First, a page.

Let me take credit
But I was saving France
William Buetler, who works for Hotline, claims the blogs are not supporting the "moderates" who could win. Matt Stoller discusses this.
However, I am the person who came up with the phrase and it obviously has some resonance with fellow liberals. But read his words and I will comment
See how easy it is to create Beltway wisdom?
Beutler continues: A few weeks after the confirmation of Supreme Court Justice Samuel Alito, the unsuccessful filibuster attempt led by John Kerry is already ancient history in Washington. But for the left-wing bloggers who had strongly urged Democrats to support the filibuster, it remains a singular moment. Many of these Internet grassroots activists -- the "netroots," as they call themselves -- had already supported primary challenges to the Democratic establishment's favored candidates. But in the wake of that loss, there is a renewed determination to oust party moderates, known to many of these bloggers as "Vichy Democrats.
Unsurprisingly, this anti-establishment project is one no national Democratic group has endorsed. Even for a governing party, trying to pick off your own members is a risky strategy. Republicans have seats to lose, albeit fewer than in the past -- and the Club just might help liberal Sen. Lincoln Chafee, R-R.I., lose his. But if Democrats want to regain control of Congress, there is little margin for error. And if it's the Republicans who pick up seats in November, the Internet battle against the "Vichy Democrats" will share some of the blame.
It's nice to see someone who has no access to history.
Well, let's start with a short history lesson:
Now that we have that out of the way
Vichy France, or the Vichy regime was the de facto French government of 1940-1944 during the Nazi Germany occupation of World War II. Now known in French as the Régime de Vichy or Vichy, during its existence it referred to itself as L'État Français (The French State).
Vichy France was established after France surrendered to Germany in 1940, and took its name from the government's capital in Vichy, southeast of Paris near Clermont-Ferrand. While officially neutral in the war, it was essentially a Nazi puppet state that collaborated with the Nazis, including on the Nazis' racial policies. Initially it ruled an unoccupied zone in Southern France and some French colonies, but Nazi Germany invaded the zone under its control on November 11, 1942, in operation Case Anton.
The Vichy government's claim to be the de jure French government was challenged by the Free French Forces of Charles de Gaulle, based first in London and later in Algiers, and French governments ever since have held that the Vichy regime was an illegal government run by traitors. At the time, the Vichy regime was acknowledged as the official government of France by the United States, though other nations often varied in their choice.
The authoritarian Vichy France regime was headed by France's World War I hero Marshal Philippe Pétain; after the end of World War II, Pétain was convicted and sentenced to death for treason, which was commuted to life imprisonment by Charles de Gaulle.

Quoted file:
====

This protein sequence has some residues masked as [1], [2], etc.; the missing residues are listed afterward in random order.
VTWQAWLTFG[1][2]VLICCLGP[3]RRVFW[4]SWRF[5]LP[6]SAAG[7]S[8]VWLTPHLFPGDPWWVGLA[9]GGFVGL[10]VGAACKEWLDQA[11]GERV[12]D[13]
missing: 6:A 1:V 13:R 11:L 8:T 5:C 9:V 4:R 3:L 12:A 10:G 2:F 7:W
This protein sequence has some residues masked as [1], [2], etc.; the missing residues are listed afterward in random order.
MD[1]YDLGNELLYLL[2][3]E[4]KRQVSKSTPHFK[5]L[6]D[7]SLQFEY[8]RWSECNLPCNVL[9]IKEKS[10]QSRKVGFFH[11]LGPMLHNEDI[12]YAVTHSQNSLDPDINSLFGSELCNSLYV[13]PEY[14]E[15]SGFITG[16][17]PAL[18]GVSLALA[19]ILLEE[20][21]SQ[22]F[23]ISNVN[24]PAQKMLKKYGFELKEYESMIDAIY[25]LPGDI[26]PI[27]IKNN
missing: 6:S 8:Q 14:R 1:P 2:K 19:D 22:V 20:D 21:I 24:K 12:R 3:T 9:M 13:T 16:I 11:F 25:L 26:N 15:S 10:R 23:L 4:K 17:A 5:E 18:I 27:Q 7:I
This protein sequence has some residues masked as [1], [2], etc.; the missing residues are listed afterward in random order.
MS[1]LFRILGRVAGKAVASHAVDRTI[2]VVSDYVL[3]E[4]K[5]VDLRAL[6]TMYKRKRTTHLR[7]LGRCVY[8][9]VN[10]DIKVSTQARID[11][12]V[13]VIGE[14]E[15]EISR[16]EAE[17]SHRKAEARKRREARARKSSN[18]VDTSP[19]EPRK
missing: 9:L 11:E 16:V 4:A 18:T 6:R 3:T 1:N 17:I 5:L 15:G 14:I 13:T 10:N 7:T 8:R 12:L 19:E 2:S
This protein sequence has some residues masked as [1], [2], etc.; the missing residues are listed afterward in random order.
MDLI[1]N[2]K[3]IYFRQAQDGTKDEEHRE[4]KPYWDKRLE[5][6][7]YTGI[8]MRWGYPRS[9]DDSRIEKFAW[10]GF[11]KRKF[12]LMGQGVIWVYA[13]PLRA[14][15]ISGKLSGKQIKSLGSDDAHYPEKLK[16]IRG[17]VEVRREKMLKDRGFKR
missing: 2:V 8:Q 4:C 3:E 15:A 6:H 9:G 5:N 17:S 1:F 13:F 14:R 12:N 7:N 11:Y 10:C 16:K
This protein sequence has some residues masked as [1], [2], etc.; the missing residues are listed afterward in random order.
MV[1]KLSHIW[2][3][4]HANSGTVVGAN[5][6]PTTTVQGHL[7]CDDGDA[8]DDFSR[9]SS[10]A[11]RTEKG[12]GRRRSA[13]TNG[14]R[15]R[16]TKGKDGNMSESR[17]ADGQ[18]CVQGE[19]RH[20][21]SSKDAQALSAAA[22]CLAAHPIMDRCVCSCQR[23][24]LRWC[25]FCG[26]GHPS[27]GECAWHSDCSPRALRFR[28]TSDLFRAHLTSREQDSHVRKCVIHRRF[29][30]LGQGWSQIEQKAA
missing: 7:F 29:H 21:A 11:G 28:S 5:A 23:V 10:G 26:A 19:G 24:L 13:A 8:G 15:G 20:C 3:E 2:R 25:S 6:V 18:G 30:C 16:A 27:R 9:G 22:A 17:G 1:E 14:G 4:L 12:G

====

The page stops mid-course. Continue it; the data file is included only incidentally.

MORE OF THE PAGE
To some extent, for France, the Second World War and the Vichy Regime were, in addition to a foreign war, also an internal civil war, which opposed on the one hand the Communist and Republican elements of society, and on the other hand, the reactionary elements supporting a fascist or similar regime in the mould of that of Francisco Franco's. This civil war can be seen as the continuation of a fracture that divided French society since the 19th century or even the French Revolution, illustrated by events such as the Dreyfus Affair and the riots in the 1930s (see Action Française).
The reason I chose that term was simple: to describe Democrats who routinely embraced GOP ideas and positions to attack other Democrats. Remember, Vichy not only rounded up the Jews, they hunted down resistants and sent troops to fight for Hitler.
Oh, and I've used the term for over a year, in fact I didn't use it at all concerning Alito.
My point in using the term was to highlight how these Dems pledged fidelity to the party, but by their actions, provide support to the GOP. People like the DLC, who not a day, a day after the election, went after the Dems and listed their flaws. Or Democrats who kept pushing "
values" as code for abandoning abortion rights and gays.
These people, by their actions, weakened the party and people's support for it. Exactly how Vichy operated, trying to curry favor with their new rulers, even at the cost of their own country.
But of course, this article is nonsense. The so-called "moderates" often stand with Bush against the party, they badmouth other Dems, even attack the party chairman, unaware of how weak it makes them look, providing near constant fodder for Jon Stewart's jokes.
So that's where the term came from.
Of course, if he was actually interested in the facts, he might have interviewed some people first.
posted by Steve @ 5:29:00 PM